Current Affairs

How to achieve inclusive growth in Africa

  • PublishedOctober 1, 2018

One essential for creating jobs and eliminating poverty in Africa is to focus on developing high-value, inclusive sectors. But many countries lack the requisite management skills and effective links to development partners. This is where, as Jonathan Said and Claudia Fife report, organisations such as the Tony Blair Institute for Global Change can step in.

If Africa is to create sufficient jobs and livelihoods to eliminate poverty at scale, countries need to focus on developing inclusive sectors, such as agriculture, manufacturing, tourism and other high-value services.

The Jobs Gap sets out the basis for how governments and development partners can accelerate such a process. The central premise is that to be successful, this effort has to be driven by the Head of State.

It is therefore essential for proponents of inclusive growth to fully back the vision and strategy of the President so they can help translate that vision into reality.

The case of São Tomé and Príncipe

How can this work in practice? São Tomé and Príncipe, Africa’s second-smallest country by population, is a perfect case study to help answer this question.

Since 2014, the country’s Prime Minister and his team have had a clear vision of how to transform their country. With support from development partners, that have backed public-sector expenditure, the country has made significant improvements in recent years on social indicators such as health and education. This contributed to the UN recommending the country for graduation from Least Developed Country status in March 2018.

As positive as this step may be, it will result in a reduction in aid. The government knows it cannot maintain the current level of public spending without international backing. The only way forward is to bolster its finances by raising revenues from the economy.

The vision is to develop the tourism economy and the blue economy. Both sectors come under the remit of the Ministry of Finance. The former is referred to as the tourism economy, not just tourism, because tourism – which includes hotels, catering and entertainment services – is merely the driver.

Many other sectors can be pulled by it: cosmetics, chocolate, horticulture, arts, transport, retail, ICT, healthcare and construction. Each of these is labour-intensive and involves many small and medium-sized enterprises. This breadth of scope is what makes the tourism economy an inclusive sector, and a good one for the country to anchor its economy on. The same is true for the blue economy.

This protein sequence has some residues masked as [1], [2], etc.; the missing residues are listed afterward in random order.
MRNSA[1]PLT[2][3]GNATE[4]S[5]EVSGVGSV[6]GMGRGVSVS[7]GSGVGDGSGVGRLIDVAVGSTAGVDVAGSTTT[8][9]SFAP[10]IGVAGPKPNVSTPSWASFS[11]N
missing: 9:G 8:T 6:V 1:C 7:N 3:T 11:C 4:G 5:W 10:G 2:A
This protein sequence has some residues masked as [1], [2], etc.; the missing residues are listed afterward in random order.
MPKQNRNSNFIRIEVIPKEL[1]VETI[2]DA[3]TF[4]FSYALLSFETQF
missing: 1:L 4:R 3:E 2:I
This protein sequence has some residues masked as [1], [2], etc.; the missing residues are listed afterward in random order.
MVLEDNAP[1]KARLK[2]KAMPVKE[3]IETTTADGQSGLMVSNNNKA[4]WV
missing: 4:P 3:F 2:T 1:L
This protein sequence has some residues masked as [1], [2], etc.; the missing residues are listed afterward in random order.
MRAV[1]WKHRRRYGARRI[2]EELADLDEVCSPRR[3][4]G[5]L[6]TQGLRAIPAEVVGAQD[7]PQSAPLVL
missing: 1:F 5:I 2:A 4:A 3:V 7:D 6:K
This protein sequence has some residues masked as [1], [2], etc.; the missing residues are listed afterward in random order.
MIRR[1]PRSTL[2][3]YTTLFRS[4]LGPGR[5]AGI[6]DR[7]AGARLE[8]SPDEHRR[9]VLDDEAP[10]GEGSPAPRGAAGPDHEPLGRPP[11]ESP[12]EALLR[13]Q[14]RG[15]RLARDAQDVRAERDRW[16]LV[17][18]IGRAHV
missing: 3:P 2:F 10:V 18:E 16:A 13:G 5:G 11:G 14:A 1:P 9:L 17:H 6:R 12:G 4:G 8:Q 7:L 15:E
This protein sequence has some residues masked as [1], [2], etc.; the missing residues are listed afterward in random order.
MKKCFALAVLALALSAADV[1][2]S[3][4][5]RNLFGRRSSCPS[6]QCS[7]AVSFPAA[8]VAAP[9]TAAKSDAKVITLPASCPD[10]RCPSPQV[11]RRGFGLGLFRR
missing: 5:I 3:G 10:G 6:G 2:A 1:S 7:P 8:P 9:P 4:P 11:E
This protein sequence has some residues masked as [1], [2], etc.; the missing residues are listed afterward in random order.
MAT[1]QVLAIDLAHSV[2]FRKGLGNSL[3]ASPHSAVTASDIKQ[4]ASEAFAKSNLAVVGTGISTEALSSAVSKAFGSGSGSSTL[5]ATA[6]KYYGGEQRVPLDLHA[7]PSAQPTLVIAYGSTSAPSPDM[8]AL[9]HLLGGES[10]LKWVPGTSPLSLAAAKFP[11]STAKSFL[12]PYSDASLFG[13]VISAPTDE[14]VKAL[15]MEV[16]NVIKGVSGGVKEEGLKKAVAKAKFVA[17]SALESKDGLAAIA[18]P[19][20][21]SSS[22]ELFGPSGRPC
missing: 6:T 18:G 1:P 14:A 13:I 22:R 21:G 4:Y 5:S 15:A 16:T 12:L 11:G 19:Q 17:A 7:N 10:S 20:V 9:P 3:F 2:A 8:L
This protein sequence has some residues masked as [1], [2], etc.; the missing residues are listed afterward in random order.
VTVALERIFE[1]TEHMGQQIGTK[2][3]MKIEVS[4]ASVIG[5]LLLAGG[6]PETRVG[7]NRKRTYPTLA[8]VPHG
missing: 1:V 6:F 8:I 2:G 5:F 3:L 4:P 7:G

Four priority areas

While São Tomé and Príncipe’s government is making a lot of progress to turn the leadership’s vision into reality, improvements are needed in four areas:

development-partner support for outstanding critical infrastructure;

development-partner support for the tourism and blue economies;

investment- and flight-targeting support; and

management support with coordination and delivery.

Firstly, infrastructure is crucial, and significant progress has been made in this regard. The government has electrified over 98% of the country, provided 70% of the country with a piped clean-water supply and secured the first part of the financing needed to extend the airport runway. In addition, the number of annual tourist arrivals has more than doubled over the past decade.

However, the tourism economy needs an upgraded airport terminal with international safety equipment; flight connections to large nearby cities like Lagos, Abidjan and Kinshasa; investors in resort facilities and tourism services; and the regeneration of the capital.

Beyond these crucial enablers, São Tomé and Príncipe’s tourism strategy calls for a range of other issues to be addressed, such as English learning in schools, and better hospitals.

The story is similar for the blue economy, where the main missing enablers are a fishing harbour for industrial and semi-industrial boats and a deep-water harbour.

Funding is missing for the airport terminal upgrade, the fishing harbour and the regeneration of the capital city. So far, China has provided a large grant, part of which is being used to finance the runway extension. The rest is being used for socially important programmes, such as road improvements, healthcare and electricity maintenance.